Sonata for Two Pianos and Percussion

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The Sonata for Two Pianos and Percussion, Sz. 110, BB 115 is a musical piece written by Hungarian composer Béla Bartók in 1937.[1] It was premiered by him and his second wife, Ditta Pásztory-Bartók, with the percussionists Fritz Schiesser and Philipp Rühlig at the International Society for Contemporary Music (ISCM) anniversary concert of 16 January 1938 in Basel, Switzerland,[2] where it received enthusiastic reviews. Bartók and his wife also played the piano parts for the American premiere which took place in New York City's Town Hall in 1940, with the percussionists Saul Goodman and Henry Deneke.[3] It has since become one of Bartók's most performed works.

The score requires four performers: two pianists and two percussionists, who play seven instruments between them: timpani, bass drum (gran cassa), cymbals, triangle, snare drum (both on- and off- snares), tam-tam (gong) and xylophone. In the published score the composer provides highly detailed instructions for the percussionists, stipulating, for example, which part of a suspended cymbal is to be struck with what type of stick. He also provides precise instructions for the platform layout of the four players and their instruments.[4]

Movements[edit]

The work consists of three movements:

Assai lento - Allegro troppo[edit]

The first movement is in a modified version of traditional sonata form. There are clearly delineated sections – introduction, exposition, development, recapitulation and coda – but Bartók eschews the customary relationships between keys, beginning the movement in F sharp and ending in C major, with excursions into several unexpected keys in between. This structural tritone relationship is not unusual for Bartók; it may be found in many of his other compositions, including the first movement of his well-known work, Music for Strings, Percussion and Celesta. The rhythm of this movement is varied within an overall 9/8 time. The movement is also untypical of classical sonata form in that it constitutes half the playing time of the whole work.[4]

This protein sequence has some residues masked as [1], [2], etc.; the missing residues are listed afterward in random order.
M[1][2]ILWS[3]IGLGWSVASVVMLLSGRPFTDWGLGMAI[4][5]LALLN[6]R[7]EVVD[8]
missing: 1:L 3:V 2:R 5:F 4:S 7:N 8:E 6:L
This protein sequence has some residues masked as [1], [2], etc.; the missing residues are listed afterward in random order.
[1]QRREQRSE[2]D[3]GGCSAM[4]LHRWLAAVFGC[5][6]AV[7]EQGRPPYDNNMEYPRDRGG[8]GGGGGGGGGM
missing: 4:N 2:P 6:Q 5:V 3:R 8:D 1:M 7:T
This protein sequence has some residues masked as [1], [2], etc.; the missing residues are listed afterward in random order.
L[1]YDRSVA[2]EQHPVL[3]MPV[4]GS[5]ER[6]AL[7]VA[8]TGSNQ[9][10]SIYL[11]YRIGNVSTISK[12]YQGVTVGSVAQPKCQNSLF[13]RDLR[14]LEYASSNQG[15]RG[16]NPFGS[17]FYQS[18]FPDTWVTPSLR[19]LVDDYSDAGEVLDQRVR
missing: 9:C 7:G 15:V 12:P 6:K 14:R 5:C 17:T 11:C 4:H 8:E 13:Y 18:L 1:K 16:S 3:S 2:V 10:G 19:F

This segment of Bartók's Sonata for two pianos and percussion features pedal glissandos during a timpani roll.

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Lento, ma non troppo[edit]

This movement displays the classical "middle movement" ternary a-b-a form. It is an example of Bartók's "night music" idiom.[2]

Allegro non troppo[edit]

The third movement is a rondo-like dance, starting and finishing in C major. The pianos introduce the movement, followed by the xylophone. At the end of the work the last notes of the pianos die away, there is a concluding duet for snare drum and cymbal, and the sonata ends extremely quietly.[4]

Concerto version[edit]

In 1940, at the suggestion of his publisher and agent, Heinsheimer, Bartók orchestrated the sonata as Concerto for Two Pianos, Percussion and Orchestra. The parts for the four soloists were essentially unchanged.[5] The world premiere was given at the Royal Albert Hall, London, at a Royal Philharmonic Society concert on 14 November 1942, with percussionists Ernest Gillegin and Frederick Bradshaw, the then husband and wife piano team of Louis Kentner and Ilona Kabos, and the London Philharmonic Orchestra, conducted by Sir Adrian Boult.[6] The composer and Ditta Pásztory-Bartók were piano soloists in a performance in New York in January 1943, with the New York Philharmonic under Fritz Reiner.[7] This was Bartók's final public appearance as a performer.[5] He died of leukemia in 1945.

References[edit]

  1. ^ Laki, Peter (1995). Bartók and his world at Google Books, page 11. ISBN 0-691-00633-4.
  2. ^ a b Kárpáti, János; MacNicol, Fred; Steiner, Maria (1994). Bartók's Chamber Music at Google Books, pp. 393-432 (ISBN 094519319X) contains material relevant to this article.
  3. ^ "Saul Goodman", Percussive Arts Society, accessed 23 April 2013
  4. ^ a b c Cross, Lowell. Notes to Music and Arts CD 648 (1990)
  5. ^ a b Peters, Rainer. Notes to Neos CD 20901, "Concerti I: Mozart – Liszt – Bartók" (2010)
  6. ^ "Concerts", The Times, 14 November 1942, p. 8
  7. ^ "Music Notes", The New York Times, 21 January 1943 (subscription required)